Thursday, May 03, 2007

Review: A Labour of Love

I attended the final performance of the labour movement musical, A Labour of Love, with some of my friends.

The musical is an inaugural initiative of the National Trades Union Congress (NTUC) to commemorate Labour Day, in particular Young NTUC.

Tickets were sold for about $70 publicly. I learnt from some of my friends that tickets were sold out for all the performances.

Taking into account the premium prices being charged and the high level of branding by reference attached to the musical, my friends and I returned quite disappointed.

The marketing materials shared, "From an award winning team who worked on Beauty World, Fried Rice Paradise, Forbidden City and many other sell out shows, comes the first musical based on Singapore's history and the struggles of workers!"

Plus, various local media, including the leading broadsheet of Singapore, The Straits Times, which often take an extremely critical view of any artistic endeavour, had given glowing reviews of the musical.

Perhaps, the glowing reviews were a justified sacrifice at the altar of national interest.

A reasonable member of the artistic audience, who is usually also a discerning one, was therefore led (or misled) into believing that the musical was going to be of a standard produced by the much-loved architect of Singapore musicals, Dick Lee.

Nevertheless, many of my friends who watched the musical had a fair amount of fun "dissecting" the play.

The play was essentially the story of an old man who had dedicated his life to trade union work from the time he met his wife. In fact, it was his wife that got him to take an active interest in trade union work.

In this musical, active unionists were roped in as artistes to perform. This is laudable since it conveyed both the diversity and passion one finds in a trade union.

There was also good use of theatrical tools, including real-time subtitling and other interactive elements.

But passion, diversity and effective use of props, sound and lighting failed in the face of weak content.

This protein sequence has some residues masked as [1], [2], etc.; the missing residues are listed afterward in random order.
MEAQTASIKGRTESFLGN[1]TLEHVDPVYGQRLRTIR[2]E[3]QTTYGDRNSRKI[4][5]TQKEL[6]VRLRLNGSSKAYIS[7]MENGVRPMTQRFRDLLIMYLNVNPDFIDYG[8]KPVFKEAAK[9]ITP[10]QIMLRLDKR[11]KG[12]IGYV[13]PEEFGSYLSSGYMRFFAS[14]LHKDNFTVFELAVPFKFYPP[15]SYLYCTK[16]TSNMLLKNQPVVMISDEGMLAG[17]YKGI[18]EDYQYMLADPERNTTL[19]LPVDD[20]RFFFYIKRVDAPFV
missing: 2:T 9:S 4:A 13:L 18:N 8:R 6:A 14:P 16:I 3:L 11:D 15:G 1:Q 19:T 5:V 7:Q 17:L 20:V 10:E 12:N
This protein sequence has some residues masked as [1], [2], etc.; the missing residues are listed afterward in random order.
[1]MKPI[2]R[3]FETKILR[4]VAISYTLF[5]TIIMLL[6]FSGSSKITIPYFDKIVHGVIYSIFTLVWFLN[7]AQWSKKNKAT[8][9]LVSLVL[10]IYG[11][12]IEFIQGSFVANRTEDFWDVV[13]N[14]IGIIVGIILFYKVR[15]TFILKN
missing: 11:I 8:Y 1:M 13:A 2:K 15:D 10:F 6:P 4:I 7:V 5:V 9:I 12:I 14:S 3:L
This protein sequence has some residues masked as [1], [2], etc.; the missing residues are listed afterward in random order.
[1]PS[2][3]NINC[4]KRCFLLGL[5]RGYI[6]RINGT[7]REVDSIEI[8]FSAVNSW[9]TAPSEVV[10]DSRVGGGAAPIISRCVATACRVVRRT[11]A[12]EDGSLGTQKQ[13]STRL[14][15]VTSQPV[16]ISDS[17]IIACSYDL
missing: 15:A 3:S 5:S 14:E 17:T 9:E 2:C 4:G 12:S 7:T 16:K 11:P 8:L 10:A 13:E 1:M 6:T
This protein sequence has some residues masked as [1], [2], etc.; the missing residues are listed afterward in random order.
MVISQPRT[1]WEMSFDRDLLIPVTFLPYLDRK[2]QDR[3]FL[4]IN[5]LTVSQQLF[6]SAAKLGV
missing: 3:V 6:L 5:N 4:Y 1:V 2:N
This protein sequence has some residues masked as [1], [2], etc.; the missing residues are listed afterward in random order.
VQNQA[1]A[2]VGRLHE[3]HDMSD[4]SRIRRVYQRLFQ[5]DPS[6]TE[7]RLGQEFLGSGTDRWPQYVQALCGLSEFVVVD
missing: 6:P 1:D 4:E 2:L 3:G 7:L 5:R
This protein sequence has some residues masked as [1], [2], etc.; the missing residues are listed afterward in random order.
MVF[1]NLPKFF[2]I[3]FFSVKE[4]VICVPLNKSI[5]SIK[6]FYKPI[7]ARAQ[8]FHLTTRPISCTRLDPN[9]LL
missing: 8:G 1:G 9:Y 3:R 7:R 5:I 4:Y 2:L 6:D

The script had great room for improvement and, at many points, one ended up feeling that one was attending a propaganda event of sorts.

The NTUC story was exaggerated and the hyperbole got even louder as the musical progressed.

This came at the expense of the personal relationships being presented in the musical. As such, the plot missed the wood for the trees, since personal relationships are really central to the work of any effective labour movement.

One could not help but return with a perception that the producers had oversold the NTUC story, to a point where the story felt draggy and skewed.

This caused at least one person in the audience to remark tongue-in-cheek to a song about "hope, faith and a bit of luck" in the musical: "I need hope, faith and a bit of luck to survive this play!"

Thankfully for the producers of the musical, there was no interval in the performance, which meant members of the audience - some quite reluctantly - had to watch the performance right till the end.

Most ironical was a scene involving the pivotal character, the wife of the old trade unionist. At a metaphorical level, the wife represented the union and everything that the old trade unionist stands for.

Unfortunately, she dies at the end. Her death, to a sensitive audience, may well have symbolised the death or dark future of the trade union.

This is really unfortunate for a musical that, at the outset, sought to highlight the relevance of a trade union in a developed Singapore.

As a result, one ended up watching up a musical that was high on entertainment value and energy but low on plot.

Better "hope, faith and a bit of luck" next time, Young NTUC!

Happiness,
Dharmendra Yadav

Please consider the environment - do you really need to print this?

3 comments:

jupilier said...

Dharm
You put it all very mildly. But considering that you work for NTUC, I can sympathise with you on that.
If there had been an interval, I would have walked out of it all. It is all blatant unsophisticated propaganda practised frequently by totalitarian regimes!

jeremiah choy said...

Dear Dharmendra,

I had stumbled upon your private and personal musings and had debated within myself if I should write a reply - as anything I said may be taken to be a "defensive" gesture on my part.

However, my good friend, Mark Chan, reminded me that although an artist does not have to justify his work, he has to ensure that accurate and correct information about his work is relayed.

Hence, allow me to make some notes in your blog, not in defence of my work, but to perhaps illucidate the circumstances around it. And I maintain that I respect and accept your interesting comments and keen observations of the production.